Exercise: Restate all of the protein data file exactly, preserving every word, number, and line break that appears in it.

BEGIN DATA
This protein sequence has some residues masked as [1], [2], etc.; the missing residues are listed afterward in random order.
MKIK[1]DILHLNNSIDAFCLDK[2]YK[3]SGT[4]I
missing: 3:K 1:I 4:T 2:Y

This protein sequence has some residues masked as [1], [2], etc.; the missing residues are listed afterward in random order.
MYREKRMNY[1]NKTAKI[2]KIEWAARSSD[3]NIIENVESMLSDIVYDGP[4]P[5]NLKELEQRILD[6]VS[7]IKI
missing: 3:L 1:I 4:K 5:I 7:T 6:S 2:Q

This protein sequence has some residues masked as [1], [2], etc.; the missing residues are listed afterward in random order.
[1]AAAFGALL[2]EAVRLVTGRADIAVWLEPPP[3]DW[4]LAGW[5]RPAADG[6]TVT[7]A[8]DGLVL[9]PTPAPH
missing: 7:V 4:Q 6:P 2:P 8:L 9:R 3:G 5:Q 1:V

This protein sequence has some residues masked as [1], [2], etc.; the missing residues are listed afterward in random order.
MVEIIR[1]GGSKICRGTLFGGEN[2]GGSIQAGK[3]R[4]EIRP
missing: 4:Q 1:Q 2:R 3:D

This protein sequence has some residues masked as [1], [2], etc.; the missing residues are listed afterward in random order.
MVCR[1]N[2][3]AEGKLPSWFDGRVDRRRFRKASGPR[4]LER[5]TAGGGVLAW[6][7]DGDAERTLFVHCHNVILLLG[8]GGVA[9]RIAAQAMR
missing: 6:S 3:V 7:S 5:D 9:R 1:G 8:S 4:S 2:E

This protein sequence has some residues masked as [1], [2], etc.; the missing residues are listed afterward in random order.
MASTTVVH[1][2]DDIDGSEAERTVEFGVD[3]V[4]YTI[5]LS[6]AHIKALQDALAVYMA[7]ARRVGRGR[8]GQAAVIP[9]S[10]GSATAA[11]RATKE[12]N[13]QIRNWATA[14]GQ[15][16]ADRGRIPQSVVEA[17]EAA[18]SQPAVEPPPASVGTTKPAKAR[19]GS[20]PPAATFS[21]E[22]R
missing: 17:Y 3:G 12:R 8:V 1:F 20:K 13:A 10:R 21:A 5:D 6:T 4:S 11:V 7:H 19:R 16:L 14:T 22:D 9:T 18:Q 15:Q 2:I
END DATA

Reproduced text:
This protein sequence has some residues masked as [1], [2], etc.; the missing residues are listed afterward in random order.
MKIK[1]DILHLNNSIDAFCLDK[2]YK[3]SGT[4]I
missing: 3:K 1:I 4:T 2:Y

This protein sequence has some residues masked as [1], [2], etc.; the missing residues are listed afterward in random order.
MYREKRMNY[1]NKTAKI[2]KIEWAARSSD[3]NIIENVESMLSDIVYDGP[4]P[5]NLKELEQRILD[6]VS[7]IKI
missing: 3:L 1:I 4:K 5:I 7:T 6:S 2:Q

This protein sequence has some residues masked as [1], [2], etc.; the missing residues are listed afterward in random order.
[1]AAAFGALL[2]EAVRLVTGRADIAVWLEPPP[3]DW[4]LAGW[5]RPAADG[6]TVT[7]A[8]DGLVL[9]PTPAPH
missing: 7:V 4:Q 6:P 2:P 8:L 9:R 3:G 5:Q 1:V

This protein sequence has some residues masked as [1], [2], etc.; the missing residues are listed afterward in random order.
MVEIIR[1]GGSKICRGTLFGGEN[2]GGSIQAGK[3]R[4]EIRP
missing: 4:Q 1:Q 2:R 3:D

This protein sequence has some residues masked as [1], [2], etc.; the missing residues are listed afterward in random order.
MVCR[1]N[2][3]AEGKLPSWFDGRVDRRRFRKASGPR[4]LER[5]TAGGGVLAW[6][7]DGDAERTLFVHCHNVILLLG[8]GGVA[9]RIAAQAMR
missing: 6:S 3:V 7:S 5:D 9:R 1:G 8:S 4:S 2:E

This protein sequence has some residues masked as [1], [2], etc.; the missing residues are listed afterward in random order.
MASTTVVH[1][2]DDIDGSEAERTVEFGVD[3]V[4]YTI[5]LS[6]AHIKALQDALAVYMA[7]ARRVGRGR[8]GQAAVIP[9]S[10]GSATAA[11]RATKE[12]N[13]QIRNWATA[14]GQ[15][16]ADRGRIPQSVVEA[17]EAA[18]SQPAVEPPPASVGTTKPAKAR[19]GS[20]PPAATFS[21]E[22]R
missing: 17:Y 3:G 12:R 8:V 1:F 20:K 13:A 10:R 21:A 5:D 6:T 4:S 11:V 7:H 19:R 16:L 14:T 22:D 9:T 18:Q 15:Q 2:I